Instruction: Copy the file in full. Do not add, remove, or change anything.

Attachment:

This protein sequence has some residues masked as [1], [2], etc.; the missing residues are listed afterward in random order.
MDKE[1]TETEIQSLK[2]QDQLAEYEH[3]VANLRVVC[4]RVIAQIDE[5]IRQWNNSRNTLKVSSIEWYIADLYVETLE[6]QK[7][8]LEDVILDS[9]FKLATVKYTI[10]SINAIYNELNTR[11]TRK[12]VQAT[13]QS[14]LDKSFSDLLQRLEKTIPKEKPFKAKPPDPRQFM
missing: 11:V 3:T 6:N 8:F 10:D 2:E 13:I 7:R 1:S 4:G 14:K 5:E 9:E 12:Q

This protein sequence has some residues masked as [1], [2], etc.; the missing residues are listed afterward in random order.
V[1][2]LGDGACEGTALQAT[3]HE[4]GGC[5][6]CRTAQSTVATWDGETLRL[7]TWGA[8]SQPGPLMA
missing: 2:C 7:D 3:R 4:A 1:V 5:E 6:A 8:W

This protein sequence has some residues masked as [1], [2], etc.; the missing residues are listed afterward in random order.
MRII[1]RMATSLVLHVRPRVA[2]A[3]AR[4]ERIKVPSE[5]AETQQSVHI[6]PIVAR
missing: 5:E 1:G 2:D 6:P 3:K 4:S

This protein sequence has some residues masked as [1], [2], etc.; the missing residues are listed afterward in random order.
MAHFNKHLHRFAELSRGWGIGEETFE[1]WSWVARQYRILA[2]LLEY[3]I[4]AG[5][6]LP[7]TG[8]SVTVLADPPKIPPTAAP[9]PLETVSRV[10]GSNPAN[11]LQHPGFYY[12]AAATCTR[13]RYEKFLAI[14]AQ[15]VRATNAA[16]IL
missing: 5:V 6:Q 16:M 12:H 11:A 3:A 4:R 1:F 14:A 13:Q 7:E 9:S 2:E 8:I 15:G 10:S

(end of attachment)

This protein sequence has some residues masked as [1], [2], etc.; the missing residues are listed afterward in random order.
MDKE[1]TETEIQSLK[2]QDQLAEYEH[3]VANLRVVC[4]RVIAQIDE[5]IRQWNNSRNTLKVSSIEWYIADLYVETLE[6]QK[7][8]LEDVILDS[9]FKLATVKYTI[10]SINAIYNELNTR[11]TRK[12]VQAT[13]QS[14]LDKSFSDLLQRLEKTIPKEKPFKAKPPDPRQFM
missing: 11:V 3:T 6:N 8:F 10:D 2:E 13:I 7:R 1:S 4:G 14:K 5:E 9:E 12:Q

This protein sequence has some residues masked as [1], [2], etc.; the missing residues are listed afterward in random order.
V[1][2]LGDGACEGTALQAT[3]HE[4]GGC[5][6]CRTAQSTVATWDGETLRL[7]TWGA[8]SQPGPLMA
missing: 2:C 7:D 3:R 4:A 1:V 5:E 6:A 8:W

This protein sequence has some residues masked as [1], [2], etc.; the missing residues are listed afterward in random order.
MRII[1]RMATSLVLHVRPRVA[2]A[3]AR[4]ERIKVPSE[5]AETQQSVHI[6]PIVAR
missing: 5:E 1:G 2:D 6:P 3:K 4:S

This protein sequence has some residues masked as [1], [2], etc.; the missing residues are listed afterward in random order.
MAHFNKHLHRFAELSRGWGIGEETFE[1]WSWVARQYRILA[2]LLEY[3]I[4]AG[5][6]LP[7]TG[8]SVTVLADPPKIPPTAAP[9]PLETVSRV[10]GSNPAN[11]LQHPGFYY[12]AAATCTR[13]RYEKFLAI[14]AQ[15]VRATNAA[16]IL
missing: 5:V 6:Q 16:M 12:H 11:A 3:A 4:R 1:F 14:A 13:Q 7:E 9:S 2:E 8:I 15:G 10:S